4. A flexible electrically conductive sheet according to claim 1, wherein an electrically conductive material is mixed with said synthetic resin material.
5. A flexible electrically conductive sheet according to claim 4, wherein said mixed electrically conductive material is metallic powder.
6. A flexible electrically conductive sheet according to claim 4, wherein said mixed electrically conductive material is carbon black.
7. A flexible electrically conductive sheet according to claim 1, further comprising an adhesive coated on one surface of the flexible electrically conductive sheet.
8. A flexible electrically conductive sheet according to claim 1, wherein said flexible electrically conductive sheet is in the form of a tape.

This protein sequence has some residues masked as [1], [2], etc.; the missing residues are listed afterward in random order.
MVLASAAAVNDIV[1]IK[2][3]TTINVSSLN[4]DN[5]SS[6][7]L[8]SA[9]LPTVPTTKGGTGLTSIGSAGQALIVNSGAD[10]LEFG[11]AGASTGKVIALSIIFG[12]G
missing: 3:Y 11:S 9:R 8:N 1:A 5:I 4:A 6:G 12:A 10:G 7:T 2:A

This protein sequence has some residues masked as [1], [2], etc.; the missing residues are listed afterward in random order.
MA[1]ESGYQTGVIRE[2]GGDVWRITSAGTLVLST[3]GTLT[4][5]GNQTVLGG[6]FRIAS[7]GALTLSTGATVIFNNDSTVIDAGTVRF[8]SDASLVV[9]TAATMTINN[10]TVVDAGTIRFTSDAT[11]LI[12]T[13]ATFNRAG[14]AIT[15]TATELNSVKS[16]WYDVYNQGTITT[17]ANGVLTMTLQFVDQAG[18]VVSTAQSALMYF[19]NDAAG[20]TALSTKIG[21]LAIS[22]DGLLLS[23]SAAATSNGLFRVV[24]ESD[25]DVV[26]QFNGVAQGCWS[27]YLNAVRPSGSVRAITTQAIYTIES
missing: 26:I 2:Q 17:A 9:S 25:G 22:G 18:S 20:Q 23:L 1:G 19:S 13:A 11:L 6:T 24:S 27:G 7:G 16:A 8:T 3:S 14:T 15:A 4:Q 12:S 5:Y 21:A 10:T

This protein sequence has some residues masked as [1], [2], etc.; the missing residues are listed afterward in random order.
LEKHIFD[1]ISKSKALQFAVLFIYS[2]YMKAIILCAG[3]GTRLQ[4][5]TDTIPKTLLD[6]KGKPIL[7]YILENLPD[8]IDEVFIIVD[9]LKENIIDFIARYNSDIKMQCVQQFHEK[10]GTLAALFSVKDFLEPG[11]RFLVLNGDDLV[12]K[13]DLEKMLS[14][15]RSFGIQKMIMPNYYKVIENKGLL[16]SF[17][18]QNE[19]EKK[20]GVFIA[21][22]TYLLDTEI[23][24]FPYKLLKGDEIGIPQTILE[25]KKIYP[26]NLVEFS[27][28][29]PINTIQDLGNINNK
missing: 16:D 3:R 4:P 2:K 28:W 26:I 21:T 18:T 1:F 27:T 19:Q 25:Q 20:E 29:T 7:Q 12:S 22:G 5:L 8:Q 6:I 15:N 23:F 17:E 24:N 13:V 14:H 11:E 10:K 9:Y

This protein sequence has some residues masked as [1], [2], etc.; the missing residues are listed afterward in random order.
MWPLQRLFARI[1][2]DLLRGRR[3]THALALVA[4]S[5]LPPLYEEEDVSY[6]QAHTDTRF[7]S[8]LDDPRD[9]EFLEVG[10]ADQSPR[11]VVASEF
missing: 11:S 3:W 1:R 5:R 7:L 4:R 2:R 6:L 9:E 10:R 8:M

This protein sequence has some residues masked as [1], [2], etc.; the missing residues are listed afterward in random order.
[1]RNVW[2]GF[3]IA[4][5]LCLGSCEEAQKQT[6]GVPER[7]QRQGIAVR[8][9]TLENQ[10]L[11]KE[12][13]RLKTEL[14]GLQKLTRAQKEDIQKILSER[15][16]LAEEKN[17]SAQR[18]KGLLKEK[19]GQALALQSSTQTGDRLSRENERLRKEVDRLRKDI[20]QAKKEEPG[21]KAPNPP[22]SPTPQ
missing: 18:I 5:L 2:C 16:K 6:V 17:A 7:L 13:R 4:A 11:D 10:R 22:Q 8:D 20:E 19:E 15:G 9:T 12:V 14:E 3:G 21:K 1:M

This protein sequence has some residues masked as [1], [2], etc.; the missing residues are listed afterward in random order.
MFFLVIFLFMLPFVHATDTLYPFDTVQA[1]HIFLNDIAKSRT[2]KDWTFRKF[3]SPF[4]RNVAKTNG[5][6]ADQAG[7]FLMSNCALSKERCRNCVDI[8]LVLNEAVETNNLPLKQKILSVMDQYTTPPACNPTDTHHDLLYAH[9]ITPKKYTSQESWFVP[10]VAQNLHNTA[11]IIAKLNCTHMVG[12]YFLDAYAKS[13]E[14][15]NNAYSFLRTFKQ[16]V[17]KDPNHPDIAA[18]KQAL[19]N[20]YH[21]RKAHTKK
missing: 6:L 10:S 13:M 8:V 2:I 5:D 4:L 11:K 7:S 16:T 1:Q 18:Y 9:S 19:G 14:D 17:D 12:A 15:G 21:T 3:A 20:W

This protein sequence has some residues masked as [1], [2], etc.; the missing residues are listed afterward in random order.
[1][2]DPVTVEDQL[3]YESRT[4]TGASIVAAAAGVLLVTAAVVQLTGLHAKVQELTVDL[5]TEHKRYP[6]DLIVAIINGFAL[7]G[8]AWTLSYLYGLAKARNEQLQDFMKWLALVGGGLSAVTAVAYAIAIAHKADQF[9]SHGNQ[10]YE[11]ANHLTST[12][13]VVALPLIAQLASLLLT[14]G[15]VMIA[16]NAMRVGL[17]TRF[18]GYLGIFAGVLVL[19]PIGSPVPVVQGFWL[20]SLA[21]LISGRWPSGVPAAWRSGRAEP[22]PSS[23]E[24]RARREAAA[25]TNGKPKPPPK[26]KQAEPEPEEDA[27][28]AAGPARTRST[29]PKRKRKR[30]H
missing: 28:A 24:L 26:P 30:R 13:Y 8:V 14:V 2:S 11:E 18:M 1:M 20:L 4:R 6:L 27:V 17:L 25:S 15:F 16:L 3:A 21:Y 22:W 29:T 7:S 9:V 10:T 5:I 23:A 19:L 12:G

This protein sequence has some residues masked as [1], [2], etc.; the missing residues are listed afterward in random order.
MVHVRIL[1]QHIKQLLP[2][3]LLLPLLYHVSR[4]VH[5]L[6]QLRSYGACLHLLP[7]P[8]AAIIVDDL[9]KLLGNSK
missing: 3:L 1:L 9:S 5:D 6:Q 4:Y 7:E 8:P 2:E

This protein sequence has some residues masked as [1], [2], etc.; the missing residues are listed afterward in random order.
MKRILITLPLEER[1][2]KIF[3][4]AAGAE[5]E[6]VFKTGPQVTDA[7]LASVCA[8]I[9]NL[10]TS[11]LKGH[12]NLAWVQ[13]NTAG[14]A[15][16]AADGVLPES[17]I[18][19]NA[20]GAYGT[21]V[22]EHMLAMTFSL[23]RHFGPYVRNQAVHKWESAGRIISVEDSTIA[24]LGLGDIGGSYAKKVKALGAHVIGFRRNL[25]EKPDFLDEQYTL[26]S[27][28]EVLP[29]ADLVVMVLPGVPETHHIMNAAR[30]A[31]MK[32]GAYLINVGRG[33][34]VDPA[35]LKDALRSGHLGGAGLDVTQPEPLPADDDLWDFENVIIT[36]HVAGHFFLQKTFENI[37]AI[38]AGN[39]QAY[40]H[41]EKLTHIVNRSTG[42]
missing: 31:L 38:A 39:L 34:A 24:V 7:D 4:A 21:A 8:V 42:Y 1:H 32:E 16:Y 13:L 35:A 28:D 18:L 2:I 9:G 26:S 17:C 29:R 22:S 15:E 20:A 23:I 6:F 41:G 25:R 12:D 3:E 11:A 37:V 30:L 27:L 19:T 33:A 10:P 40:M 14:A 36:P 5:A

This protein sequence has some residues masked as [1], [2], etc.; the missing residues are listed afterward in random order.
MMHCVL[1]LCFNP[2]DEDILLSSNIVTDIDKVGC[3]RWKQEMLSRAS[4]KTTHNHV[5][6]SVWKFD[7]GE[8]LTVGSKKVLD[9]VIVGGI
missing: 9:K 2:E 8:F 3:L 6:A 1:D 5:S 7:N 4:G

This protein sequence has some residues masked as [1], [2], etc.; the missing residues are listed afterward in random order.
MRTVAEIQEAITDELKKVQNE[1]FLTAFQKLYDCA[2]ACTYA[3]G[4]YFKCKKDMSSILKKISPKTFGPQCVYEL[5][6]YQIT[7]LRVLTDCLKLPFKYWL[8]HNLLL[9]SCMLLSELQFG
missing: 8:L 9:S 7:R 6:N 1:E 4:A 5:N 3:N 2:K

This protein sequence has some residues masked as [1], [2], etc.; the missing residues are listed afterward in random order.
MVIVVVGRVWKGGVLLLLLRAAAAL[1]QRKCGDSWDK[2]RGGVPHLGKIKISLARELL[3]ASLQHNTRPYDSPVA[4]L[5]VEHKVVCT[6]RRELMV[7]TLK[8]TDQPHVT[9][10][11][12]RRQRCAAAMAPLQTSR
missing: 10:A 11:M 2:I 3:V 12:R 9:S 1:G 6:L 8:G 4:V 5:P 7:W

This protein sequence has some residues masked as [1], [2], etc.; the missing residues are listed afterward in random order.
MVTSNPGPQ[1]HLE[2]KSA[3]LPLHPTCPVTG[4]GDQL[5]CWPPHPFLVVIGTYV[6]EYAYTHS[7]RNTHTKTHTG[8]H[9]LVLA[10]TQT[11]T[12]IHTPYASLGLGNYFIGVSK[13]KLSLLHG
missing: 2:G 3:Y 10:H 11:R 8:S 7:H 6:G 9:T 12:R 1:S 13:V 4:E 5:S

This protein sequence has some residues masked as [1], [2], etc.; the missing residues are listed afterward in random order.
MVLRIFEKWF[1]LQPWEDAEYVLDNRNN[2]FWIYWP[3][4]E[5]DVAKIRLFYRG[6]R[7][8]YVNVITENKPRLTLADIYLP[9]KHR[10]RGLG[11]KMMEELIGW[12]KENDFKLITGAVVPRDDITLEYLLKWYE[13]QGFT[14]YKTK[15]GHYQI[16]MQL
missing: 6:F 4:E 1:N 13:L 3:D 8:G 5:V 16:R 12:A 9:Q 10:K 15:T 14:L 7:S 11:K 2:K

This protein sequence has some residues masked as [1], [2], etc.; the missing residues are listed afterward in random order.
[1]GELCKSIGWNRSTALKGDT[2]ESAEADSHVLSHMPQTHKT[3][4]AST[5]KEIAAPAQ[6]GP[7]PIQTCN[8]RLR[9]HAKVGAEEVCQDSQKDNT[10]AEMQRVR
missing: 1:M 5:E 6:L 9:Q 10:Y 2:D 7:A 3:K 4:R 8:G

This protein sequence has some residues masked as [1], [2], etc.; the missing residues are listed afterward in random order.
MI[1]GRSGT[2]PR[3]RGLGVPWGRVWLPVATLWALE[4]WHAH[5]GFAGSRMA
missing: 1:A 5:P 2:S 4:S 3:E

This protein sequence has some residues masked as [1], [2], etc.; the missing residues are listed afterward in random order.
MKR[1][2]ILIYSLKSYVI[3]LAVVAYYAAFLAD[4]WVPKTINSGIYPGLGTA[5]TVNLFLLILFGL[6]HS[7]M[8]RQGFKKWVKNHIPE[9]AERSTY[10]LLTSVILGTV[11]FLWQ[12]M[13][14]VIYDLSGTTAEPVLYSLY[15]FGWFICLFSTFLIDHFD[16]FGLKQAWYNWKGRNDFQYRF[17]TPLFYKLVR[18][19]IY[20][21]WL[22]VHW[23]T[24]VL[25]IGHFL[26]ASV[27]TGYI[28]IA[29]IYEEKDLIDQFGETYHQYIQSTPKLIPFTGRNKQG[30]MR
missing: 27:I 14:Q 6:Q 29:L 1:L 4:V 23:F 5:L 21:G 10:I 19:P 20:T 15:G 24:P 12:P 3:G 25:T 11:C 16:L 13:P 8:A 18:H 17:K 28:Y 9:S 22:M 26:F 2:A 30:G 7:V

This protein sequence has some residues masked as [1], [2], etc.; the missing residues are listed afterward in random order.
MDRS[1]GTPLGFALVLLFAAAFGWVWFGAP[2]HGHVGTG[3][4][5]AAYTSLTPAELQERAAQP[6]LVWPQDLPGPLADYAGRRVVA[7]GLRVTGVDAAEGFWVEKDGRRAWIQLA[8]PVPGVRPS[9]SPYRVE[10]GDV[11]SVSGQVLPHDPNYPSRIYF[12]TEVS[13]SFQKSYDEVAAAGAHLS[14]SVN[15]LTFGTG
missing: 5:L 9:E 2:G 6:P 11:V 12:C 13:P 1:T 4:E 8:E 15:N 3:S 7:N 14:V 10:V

9. A flexible electrically conductive sheet according to claim 8, further comprising an adhesive member mounted on one surface of the flexible electrically conductive tape.
10. A flexible electrically conductive sheet according to claim 9, wherein said adhesive member comprises an adhesive tape.
Description

This is a continuation of copending application Ser. No. 150,305 filed on Jan. 29, 1988 now abandoned.

BACKGROUND OF THE INVENTION

The present invention relates to a flexible electrically conductive sheet for being interposed between two objects to pass a weak current such as an electrostatic current for keeping the objects at the same electric potential.

Synthetic fibers and plastic films produce static electricity when they are rubbed against each other or something else under a dry condition. The polarity of the generated static electricity may be positive or negative dependent on the type of the synthetic fibers and plastic films. The voltage of the generated static electricity is proportional to the electric insulation capability of the synthetic fibers and plastic films, and may range from several thousands to several tens of thousand volts.